Eelcmwo ot hte wlodr fo nseert vdieral* (welcome to the world of ernest velardi) catalog essay
Cypress College exhibit
September, 2004

Eelcmwo ot hte wlodr fo nseert vdieral*

A haiku is the expression of a temporary enlightenment, in which we see into the life of things.
~ Reginald Horace Blyth (1898-1964)

Haiku are those extremely short poems usually written in 17 syllables, often arranged in three lines of 5, 7, and 5 syllables each. Haiku is generally expected to use concrete imagery or sensations, not abstractions or metaphors, and is often concerned with the natural world. With its unique form of brevity, the best Haiku describes the broadest of experience without any pretense to prescribe or tell.

The painter Ernest Velardi has spent a lifetime creating exceptional haiku in painting. He has a vast repertoire not of words, but instead of specific images that represent to him the facets of the life experience. He succinctly takes these images and diligently copies them from his mind’s screen, renders them with fastidious detail in luxurious colors and offers these delectable delights up to the world.

Velardi’s oeuvre breaks into three types. There are two types of paintings, the Grandfather Series, and a separate more eclectic series. Both are filled with his repertoire of subjective image-symbols. Both are executed in egg tempera. Both are broken into rectangular zones like a Piet Mondriaan painting, but instead of solid blocks of Mondriaan color are these distinct images. The other type of Velardi’s work is the “exercises”, wild extravagant jubilant dancing doodles of line and shape that are reminiscent of Miro or Klee.

Velardi’s medium of choice, egg tempera is one of the oldest mediums used by painters. Egg tempera is created simply; the artist mixes finely ground pure pigment with water and diluted egg yolk. Used by the ancient Egyptians and Greeks, the icon painters of the Byzantine Empire, and all of the early Renaissance artists, egg tempera began to languish as oil painting came into fashion. Velardi has experimented with encaustics, casein, and washes, but finds the precision of egg tempera to suit his personality best.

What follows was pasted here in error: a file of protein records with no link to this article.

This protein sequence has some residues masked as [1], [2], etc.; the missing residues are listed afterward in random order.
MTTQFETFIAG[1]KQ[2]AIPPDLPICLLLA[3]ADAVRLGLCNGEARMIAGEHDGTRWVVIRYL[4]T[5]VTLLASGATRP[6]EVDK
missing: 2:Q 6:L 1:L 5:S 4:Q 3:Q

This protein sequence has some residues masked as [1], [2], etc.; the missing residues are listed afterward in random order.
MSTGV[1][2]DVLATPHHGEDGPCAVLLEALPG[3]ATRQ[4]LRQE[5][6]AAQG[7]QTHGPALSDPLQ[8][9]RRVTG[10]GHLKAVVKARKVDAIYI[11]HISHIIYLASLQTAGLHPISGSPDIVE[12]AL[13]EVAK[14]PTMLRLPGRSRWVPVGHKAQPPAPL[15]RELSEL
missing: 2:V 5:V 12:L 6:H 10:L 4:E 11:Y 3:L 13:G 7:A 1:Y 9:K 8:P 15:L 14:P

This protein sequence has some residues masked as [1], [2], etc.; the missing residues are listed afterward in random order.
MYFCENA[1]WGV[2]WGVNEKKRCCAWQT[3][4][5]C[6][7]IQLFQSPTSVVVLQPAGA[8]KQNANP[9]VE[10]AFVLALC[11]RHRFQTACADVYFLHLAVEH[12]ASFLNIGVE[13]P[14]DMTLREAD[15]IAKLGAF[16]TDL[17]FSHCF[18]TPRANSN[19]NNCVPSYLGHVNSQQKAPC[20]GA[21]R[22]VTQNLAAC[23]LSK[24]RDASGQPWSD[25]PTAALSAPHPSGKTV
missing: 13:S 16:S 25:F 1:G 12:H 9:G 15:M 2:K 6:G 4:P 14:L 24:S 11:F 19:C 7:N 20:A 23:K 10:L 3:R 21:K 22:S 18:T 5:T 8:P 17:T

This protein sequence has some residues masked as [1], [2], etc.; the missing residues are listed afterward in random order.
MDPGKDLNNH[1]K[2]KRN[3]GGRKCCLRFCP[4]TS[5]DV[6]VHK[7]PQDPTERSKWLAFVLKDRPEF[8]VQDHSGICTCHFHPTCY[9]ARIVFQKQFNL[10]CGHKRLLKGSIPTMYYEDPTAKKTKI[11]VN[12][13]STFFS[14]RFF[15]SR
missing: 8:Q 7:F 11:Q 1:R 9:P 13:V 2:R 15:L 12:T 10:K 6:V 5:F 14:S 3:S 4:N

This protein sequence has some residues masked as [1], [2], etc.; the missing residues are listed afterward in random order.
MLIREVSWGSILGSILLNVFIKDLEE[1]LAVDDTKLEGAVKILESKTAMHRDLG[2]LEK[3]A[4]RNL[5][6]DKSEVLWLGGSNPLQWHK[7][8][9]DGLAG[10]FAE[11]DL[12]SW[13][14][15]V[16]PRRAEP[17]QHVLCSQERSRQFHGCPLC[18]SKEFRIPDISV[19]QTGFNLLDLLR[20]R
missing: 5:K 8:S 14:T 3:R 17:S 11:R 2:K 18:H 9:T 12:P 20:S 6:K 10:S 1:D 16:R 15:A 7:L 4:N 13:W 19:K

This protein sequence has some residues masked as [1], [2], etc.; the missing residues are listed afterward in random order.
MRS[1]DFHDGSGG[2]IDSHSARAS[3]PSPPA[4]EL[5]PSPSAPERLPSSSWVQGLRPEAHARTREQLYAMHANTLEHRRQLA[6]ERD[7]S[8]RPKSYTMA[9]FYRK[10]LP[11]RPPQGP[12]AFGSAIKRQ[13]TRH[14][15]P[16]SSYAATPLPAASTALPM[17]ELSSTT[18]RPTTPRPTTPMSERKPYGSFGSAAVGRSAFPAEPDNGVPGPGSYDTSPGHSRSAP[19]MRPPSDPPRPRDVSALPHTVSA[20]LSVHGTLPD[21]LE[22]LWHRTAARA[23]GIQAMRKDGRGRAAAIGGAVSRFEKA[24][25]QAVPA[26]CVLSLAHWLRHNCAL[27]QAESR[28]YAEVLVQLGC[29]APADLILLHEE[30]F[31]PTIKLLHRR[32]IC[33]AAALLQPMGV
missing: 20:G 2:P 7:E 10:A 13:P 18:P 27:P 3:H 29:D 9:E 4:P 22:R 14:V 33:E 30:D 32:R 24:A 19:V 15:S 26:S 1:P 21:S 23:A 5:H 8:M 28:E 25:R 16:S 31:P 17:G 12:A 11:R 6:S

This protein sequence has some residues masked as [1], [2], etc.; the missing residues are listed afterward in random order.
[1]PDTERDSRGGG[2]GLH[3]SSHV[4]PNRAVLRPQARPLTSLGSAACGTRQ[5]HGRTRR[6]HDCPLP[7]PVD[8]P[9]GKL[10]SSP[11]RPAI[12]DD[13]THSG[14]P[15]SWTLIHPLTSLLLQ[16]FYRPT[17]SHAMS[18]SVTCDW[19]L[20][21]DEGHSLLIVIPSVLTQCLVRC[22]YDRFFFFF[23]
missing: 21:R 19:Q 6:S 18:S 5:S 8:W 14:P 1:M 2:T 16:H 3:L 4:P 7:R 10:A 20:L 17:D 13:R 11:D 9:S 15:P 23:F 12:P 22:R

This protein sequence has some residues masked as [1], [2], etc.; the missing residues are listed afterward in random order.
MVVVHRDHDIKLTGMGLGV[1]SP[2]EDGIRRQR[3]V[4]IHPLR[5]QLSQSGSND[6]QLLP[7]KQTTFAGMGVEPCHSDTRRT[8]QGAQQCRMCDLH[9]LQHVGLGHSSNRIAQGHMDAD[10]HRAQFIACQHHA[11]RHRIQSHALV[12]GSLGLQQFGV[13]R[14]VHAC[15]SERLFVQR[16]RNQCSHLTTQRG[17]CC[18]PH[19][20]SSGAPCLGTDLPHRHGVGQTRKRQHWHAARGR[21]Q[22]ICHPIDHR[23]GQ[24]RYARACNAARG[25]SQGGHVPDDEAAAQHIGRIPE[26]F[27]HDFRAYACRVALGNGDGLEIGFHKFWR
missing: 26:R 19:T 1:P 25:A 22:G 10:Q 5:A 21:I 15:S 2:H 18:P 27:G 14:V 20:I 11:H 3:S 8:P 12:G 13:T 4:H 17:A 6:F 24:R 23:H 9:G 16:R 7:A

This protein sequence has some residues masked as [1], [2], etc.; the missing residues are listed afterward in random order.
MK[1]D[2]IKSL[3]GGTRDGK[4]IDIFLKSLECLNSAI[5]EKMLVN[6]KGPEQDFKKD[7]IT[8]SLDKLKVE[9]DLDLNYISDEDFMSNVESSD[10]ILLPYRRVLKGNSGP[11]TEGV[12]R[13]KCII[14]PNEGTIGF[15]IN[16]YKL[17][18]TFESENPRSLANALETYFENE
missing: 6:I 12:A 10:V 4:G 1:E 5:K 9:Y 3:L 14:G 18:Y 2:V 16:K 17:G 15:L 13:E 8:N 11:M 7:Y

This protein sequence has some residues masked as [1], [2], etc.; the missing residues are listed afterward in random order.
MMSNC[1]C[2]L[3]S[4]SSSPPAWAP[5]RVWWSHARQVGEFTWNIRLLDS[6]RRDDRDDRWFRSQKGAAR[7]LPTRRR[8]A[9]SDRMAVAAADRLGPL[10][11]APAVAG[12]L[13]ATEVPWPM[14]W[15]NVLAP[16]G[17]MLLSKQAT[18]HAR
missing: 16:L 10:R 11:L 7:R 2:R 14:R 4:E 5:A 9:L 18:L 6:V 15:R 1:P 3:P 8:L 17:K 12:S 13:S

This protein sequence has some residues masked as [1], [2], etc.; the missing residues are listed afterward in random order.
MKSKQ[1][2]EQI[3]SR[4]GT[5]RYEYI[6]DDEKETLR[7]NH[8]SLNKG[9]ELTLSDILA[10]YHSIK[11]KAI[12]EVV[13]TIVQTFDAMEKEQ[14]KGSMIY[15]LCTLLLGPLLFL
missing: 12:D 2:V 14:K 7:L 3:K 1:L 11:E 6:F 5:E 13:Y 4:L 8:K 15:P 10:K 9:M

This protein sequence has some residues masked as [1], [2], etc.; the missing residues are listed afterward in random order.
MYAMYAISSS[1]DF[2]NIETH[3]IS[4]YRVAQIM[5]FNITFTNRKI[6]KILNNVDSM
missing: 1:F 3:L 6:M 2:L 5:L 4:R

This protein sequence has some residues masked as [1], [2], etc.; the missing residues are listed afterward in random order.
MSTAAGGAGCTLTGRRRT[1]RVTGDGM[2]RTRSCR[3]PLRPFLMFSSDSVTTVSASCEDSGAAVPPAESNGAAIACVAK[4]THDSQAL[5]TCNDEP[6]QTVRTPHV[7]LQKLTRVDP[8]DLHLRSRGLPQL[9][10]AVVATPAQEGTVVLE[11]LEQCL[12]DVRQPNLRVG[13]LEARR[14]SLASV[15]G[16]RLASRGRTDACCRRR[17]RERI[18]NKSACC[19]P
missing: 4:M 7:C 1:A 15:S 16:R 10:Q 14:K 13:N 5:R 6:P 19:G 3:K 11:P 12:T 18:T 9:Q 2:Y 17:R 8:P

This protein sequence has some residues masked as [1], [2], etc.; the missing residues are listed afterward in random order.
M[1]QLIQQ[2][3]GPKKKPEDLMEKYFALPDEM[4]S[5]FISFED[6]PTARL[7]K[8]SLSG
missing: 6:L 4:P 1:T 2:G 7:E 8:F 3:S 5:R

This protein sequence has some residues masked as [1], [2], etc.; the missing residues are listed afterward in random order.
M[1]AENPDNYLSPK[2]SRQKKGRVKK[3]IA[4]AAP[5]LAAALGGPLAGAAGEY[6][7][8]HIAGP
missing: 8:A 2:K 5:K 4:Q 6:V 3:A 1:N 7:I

These precise paintings initially seduce the viewer with their intense color and then the blocks of images captivate with questions of meaning. But if asked, Velardi will steadfastly refuse to say what each element translates to. He declares he himself does not know, insisting it is an intuitive exercise he has with himself each time he begins a new canvas. What happens, then, is that the viewer is freed to construct and construe any synopsis they wish from the juxtaposed images placed before them—they may appoint their own order to the paintings. Take Grandfather Remains Elusive. The clues are that the hat and shadow make it part of the “grandfather” closet of imagery, but the rest is an assemblage open to individual interpretation. Velardi states that the natural condition of the mind is to be chaotic, and our consciousness is endlessly working against this chaos. Particularly humorous, then, is that Velardi’s works usually include an example of man’s problem-solving nature embedded within. Be it a fork, a cup, typewriter keys, numbers, arrows, or a highway sign, there are references to Man’s ability to work out solutions to life’s predicaments. In a painting like Once Again, the different font types could be placeholders for generations of printing technological advancement, and the big fork a humorous homonym—is it a representation of the mental decision-making process, a “fork in the road”, or a utensil with which we might nourish the physical self.

One of the things the Post-Modern movement taught art viewers was that every gesture had specific intent. Everything could be identified, labeled, annotated, and quite frankly, embalmed. Velardi has avoided this trend by persistently insisting that while his paintings have order and structure, there is no necessary tale to tell. Intentionality is not a dominant concern and Velardi asks us not to assume a specific read. Magic occurs when the mysterious becomes illuminated, as such the paintings are a delectable instance of the mind’s ability to order. Novice viewers of these works might ask, “how can something so seemingly specific, so ‘photo-realistic’ be about most anything we choose?” Like the haiku, seemingly so simple initially, but actually filled with all the nuances and subtleties written language can offer, these works offer us a glimpse into one person’s subjective reality and an opportunity to investigate our own.

*Welcome to the World of Ernest Velardi